movement, that of usage and "custom" (Brauch). What then is the relationship of λέγειν and εἶναι? Aristotle's critique of the sentence (i.e., λόγος) ἓν τὰ πάντα provides initial insight into this focal question of the Greeks. Such a λόγος is first ἀπόφανσις, a saying from out of something, which is why λόγος is itself a fundamental part of ἀρχή-research. But λόγος primarily has something to say, it is toward something, the taking-as of something, which motivates a multiplicity in the field of being.

One sees this multiplicity finally in the analysis of τὸ ὃπερ ὄν (Physics 1. 3; Aristotle coined the phrase), 'just being," the "always-somehow-being-something," in relation to the "central concept" of συμβεβηκός (accident). The course concludes with an in-depth discussion of what Aristotle means by ὃν κατὰ συμβεβηκός, being in the mode of happening-along-with. Heidegger makes much of one example in Metaphysics 6.2, 1026b6-10: the true being of a house is to be found in the production which gives it existence and form. The multiplicity of the further hows of the extant house do not belong to its true (produced) being: whether it is comfortable or harmful to some, useful to others, and, at its extreme, different from anything else that is. All of these are "incidental" to the house as produced. The oddity of this narrow conception of the "look" of a house equated to its producedness, including the making of a shape but excluding all other environmental significations such as its inhabitability, stems from Aristotle's theoretical concerns. Indeed, Aristotle goes on to observe that such "accidental" attributes are not only not amenable to theory but also border on nonbeing (b22). The incidental is saved from oblivion only by making it the terminus of λέγειν, by having it "fall to" something, hardly an uncommon way of speaking about being.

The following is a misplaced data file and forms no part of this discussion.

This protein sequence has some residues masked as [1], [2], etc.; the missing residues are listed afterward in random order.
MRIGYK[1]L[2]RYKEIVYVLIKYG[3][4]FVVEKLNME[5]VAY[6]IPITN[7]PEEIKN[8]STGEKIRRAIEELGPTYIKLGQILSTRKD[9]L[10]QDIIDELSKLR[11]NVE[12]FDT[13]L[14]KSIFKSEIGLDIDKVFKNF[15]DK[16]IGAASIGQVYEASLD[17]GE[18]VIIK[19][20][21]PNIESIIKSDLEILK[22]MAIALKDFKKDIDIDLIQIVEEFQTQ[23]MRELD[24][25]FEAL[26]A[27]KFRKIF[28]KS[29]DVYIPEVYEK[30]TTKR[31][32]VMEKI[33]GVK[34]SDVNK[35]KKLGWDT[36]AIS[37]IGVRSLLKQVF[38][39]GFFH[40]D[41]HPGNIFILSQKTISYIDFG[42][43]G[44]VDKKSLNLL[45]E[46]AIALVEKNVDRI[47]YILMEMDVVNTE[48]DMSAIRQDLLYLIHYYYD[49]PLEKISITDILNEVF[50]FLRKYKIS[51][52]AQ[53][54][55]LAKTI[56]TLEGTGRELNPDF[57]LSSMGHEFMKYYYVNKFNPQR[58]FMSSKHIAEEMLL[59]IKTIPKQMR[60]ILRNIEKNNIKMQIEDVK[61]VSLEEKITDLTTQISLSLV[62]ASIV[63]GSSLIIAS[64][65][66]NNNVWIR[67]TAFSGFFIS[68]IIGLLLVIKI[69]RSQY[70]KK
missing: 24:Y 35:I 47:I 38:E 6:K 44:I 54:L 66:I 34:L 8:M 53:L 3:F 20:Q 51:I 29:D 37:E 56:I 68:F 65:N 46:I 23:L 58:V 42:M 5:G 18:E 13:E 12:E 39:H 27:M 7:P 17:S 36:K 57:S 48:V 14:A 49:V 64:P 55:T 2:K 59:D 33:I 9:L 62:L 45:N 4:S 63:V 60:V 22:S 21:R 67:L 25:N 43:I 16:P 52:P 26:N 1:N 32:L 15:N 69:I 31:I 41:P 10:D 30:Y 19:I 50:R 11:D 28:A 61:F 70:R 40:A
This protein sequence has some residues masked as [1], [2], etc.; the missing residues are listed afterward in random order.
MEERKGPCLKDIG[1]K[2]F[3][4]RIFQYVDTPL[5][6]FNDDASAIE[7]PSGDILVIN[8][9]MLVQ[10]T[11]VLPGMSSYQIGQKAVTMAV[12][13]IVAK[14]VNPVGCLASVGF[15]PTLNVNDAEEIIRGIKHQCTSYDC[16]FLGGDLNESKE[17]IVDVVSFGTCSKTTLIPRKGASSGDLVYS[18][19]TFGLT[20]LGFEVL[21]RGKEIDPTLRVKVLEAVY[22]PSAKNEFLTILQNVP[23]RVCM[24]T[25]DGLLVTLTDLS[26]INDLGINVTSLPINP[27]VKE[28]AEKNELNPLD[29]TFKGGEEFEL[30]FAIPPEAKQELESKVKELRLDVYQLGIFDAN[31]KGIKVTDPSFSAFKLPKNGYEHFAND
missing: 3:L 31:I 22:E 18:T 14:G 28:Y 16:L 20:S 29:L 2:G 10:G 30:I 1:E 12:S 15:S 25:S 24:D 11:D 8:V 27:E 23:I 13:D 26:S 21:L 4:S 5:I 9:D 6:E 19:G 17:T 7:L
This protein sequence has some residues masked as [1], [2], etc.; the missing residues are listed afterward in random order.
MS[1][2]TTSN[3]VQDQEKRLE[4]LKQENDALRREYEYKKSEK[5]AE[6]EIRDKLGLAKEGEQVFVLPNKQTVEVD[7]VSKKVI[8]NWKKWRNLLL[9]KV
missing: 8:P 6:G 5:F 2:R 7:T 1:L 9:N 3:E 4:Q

The λόγος thus proves to be a more original being than the just-being. Its multiplicity points the way to the multiplicity of equiprimordial whences which prove to be irreducible to simplicity.


In the midst of this linked pair of courses on "Phenomenological Interpretations to Aristotle," in January of 1922, word came from Marburg that Paul Natorp would be retiring shortly, that Nicolai Hartmann would be taking his place, and that as a result the junior position in philosophy would once again be vacant. Natorp had been impressed by Heidegger's book on Duns Scotus and, on the strength of this one publication, had considered Heidegger for this position in both 1917 and 1920. By 1922, Heidegger was renowned in university circles throughout Germany as an outstanding teacher. But he had published nothing since the Scotus book and, moreover, remarks Husserl in a letter to Natorp on February 1, 1922, "does not want to publish yet," adding that this "highly original